“Sounds are perceived as a potential threat in that they hang in uncertainty for the perceiver.”(Warren Buckland, Film Theory and Contemporary Hollywood Movies) The creaks and knocks on the wall in a creepy mansion after the disappearance of Simon was an obvious threat to Laura. Before Simon’s disappearance, random noises and odd occurrences were disregarded and were thought to be representations of Simon’s overactive imagination. But after his disappearance, these sounds created the story that Laura chose to believe. Using these sounds, she led the audience through the story of her haunting which turned to be much worst. I simply thought that she was being haunted by the ghosts of her past, her friends who just missed her because she left before all the terrible things that happened to them. But in the end, the sounds were more important. The sounds she heard were not haunting but a desperate attempt for help from her son which led to his tragic death. At the scene where Laura found her son, wearing the mask and devoid of life, a flashback of scenes where she heard the sounds was shown. And to her horror, she could have well been blamed for the death of her son. The knock on the wall was from Simon, stuck in the basement of the orphanage.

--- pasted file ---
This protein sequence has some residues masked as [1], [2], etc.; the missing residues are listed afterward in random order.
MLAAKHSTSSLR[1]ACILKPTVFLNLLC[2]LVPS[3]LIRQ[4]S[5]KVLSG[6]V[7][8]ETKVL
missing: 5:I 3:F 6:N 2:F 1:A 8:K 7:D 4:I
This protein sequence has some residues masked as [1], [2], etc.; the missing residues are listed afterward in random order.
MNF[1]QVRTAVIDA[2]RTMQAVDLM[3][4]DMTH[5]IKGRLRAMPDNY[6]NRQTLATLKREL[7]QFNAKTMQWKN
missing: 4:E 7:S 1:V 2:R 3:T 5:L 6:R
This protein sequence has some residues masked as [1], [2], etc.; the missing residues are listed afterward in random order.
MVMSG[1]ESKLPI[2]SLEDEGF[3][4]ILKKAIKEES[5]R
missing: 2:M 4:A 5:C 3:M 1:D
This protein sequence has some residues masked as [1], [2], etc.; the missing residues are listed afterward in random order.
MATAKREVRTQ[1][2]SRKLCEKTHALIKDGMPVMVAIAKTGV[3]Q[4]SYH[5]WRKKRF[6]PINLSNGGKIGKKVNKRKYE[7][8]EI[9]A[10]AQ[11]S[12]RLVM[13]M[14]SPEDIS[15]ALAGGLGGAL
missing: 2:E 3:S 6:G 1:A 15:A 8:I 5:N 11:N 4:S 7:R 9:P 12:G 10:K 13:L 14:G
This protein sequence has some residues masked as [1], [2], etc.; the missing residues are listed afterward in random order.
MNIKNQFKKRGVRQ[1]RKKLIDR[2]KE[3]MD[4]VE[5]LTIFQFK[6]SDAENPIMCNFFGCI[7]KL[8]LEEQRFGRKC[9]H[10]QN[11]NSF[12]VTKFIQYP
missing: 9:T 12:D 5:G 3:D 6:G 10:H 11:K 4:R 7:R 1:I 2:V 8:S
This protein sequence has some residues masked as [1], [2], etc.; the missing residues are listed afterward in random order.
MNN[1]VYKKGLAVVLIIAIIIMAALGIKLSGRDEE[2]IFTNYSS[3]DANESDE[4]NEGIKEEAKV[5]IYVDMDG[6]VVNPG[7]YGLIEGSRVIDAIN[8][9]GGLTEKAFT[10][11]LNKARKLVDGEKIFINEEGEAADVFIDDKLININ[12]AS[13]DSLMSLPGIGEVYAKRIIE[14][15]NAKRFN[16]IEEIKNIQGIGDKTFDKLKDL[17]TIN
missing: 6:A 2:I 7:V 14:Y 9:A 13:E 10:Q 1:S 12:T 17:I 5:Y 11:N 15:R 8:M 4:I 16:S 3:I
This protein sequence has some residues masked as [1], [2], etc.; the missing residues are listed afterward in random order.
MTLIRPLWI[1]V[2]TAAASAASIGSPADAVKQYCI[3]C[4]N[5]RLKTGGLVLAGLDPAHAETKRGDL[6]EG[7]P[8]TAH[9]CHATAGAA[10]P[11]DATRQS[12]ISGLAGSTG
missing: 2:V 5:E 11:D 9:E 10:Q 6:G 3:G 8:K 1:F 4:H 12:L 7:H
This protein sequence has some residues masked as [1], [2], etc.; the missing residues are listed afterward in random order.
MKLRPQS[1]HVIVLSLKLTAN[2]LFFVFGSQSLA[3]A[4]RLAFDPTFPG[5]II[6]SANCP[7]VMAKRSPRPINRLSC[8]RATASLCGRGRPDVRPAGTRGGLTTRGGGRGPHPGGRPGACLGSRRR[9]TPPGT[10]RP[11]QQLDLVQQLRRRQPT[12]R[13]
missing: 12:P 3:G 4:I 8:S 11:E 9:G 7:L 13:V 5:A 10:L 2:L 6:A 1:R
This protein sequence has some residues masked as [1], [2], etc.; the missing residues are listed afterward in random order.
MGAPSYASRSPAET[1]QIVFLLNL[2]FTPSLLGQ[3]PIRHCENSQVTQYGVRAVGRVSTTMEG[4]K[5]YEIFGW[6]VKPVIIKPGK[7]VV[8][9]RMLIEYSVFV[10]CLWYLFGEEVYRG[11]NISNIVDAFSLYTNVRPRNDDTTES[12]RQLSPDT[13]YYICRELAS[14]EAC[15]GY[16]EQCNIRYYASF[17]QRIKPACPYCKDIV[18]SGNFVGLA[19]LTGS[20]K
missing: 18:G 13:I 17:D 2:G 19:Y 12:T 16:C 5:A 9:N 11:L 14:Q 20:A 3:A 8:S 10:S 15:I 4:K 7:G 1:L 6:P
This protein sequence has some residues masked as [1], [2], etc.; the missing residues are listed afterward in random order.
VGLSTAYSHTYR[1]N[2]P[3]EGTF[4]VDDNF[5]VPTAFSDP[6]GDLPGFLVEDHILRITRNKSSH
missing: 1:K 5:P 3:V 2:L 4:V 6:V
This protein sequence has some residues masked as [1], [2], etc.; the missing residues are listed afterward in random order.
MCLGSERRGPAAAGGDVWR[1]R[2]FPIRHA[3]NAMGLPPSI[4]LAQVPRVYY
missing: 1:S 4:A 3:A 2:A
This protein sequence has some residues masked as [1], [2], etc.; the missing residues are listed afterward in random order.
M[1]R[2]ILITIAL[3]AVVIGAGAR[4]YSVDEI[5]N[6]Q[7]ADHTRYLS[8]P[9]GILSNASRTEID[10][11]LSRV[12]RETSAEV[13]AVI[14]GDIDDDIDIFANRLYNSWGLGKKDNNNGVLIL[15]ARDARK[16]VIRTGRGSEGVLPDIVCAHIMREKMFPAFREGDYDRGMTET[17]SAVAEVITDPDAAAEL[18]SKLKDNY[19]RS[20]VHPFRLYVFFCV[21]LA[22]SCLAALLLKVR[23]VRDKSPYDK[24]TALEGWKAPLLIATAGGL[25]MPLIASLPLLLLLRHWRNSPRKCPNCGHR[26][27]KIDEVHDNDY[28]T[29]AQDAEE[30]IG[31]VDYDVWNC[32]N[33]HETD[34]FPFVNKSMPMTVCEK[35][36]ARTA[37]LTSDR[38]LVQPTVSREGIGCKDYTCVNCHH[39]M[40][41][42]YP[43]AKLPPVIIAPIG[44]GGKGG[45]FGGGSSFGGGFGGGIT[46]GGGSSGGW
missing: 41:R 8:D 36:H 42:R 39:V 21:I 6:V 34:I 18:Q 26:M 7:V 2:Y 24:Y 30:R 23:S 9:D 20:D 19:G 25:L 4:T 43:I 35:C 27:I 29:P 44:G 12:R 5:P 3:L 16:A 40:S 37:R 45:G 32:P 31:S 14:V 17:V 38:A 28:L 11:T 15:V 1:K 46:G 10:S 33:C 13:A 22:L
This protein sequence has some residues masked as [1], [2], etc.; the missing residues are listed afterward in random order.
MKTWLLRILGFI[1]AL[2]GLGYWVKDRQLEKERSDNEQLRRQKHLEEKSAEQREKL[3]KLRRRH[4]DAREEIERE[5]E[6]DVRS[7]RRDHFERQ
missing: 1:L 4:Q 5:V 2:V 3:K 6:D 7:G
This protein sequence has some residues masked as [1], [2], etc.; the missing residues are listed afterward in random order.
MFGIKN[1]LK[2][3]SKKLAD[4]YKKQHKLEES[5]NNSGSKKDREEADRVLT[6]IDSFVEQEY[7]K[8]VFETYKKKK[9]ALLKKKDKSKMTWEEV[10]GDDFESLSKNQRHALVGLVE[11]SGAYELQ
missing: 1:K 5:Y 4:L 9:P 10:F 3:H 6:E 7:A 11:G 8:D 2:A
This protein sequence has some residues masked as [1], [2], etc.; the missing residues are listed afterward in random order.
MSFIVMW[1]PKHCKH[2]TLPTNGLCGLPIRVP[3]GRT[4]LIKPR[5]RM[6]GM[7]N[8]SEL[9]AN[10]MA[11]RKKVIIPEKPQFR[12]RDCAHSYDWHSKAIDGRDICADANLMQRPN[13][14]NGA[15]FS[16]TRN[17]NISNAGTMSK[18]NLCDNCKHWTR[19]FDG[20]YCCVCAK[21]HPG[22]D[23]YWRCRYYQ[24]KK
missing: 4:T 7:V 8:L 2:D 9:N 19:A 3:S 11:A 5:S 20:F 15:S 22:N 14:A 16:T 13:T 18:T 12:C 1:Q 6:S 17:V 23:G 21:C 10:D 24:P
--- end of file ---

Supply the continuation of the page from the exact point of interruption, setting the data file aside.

Setting aside the horrific death of her son, the presence of the house ghosts cannot be ignored. A genius stroke of leading and misleading scenes that created the eerier effect that revealed the ghosts. The movie definitely inspired curiosity and suspense through the focus on a specific detail only to bring back the memory of these details in the near future. For example, the scene where Laura and Simon went to the cave where Simon first met Tomas showed the significance of the shells. Laura collected these shells and Simon used them to create a path for Tomas to follow them home. A few scenes were shown to distract the audience from the previous scene and then later on, Laura opens the door to find the shells stacked up. This type of revelation was so simple yet so effective. It gave the audience time to process and find themselves wanting more and more information as shown in Noel Carroll’s theory for the horror genre.

Curiosity is even challenged by multiple answers as the movie constantly plays with the balance between psychology and the paranormal. The scenes reveal bits and pieces of Laura’s past which reveal her identity as the orphan girl in the beginning of the movie which creates the connection between her and the house and whatever or whoever is left in it. At the same time, her husband, Carlos, who doesn’t believe in all the paranormal activities and sides with the police psychologist bring in scientific arguments saying that all the events are attributed to Laura’s past, her grief and her unique connection to the house. But then interlocking scenes between the past and the present create the alternative explanation and the scenes even show the actual ghosts through the repetition of games. One…Two…Three…Knock on the wall…was by far the creepiest scene for me. It finally showed the existence of the ghosts but then the direction pulls away as Laura forces herself to “return” to the real world only to go back to her friends in her death. The back and forth narrative and the delicate balance was definitely a high point in the movie both in narrative and direction.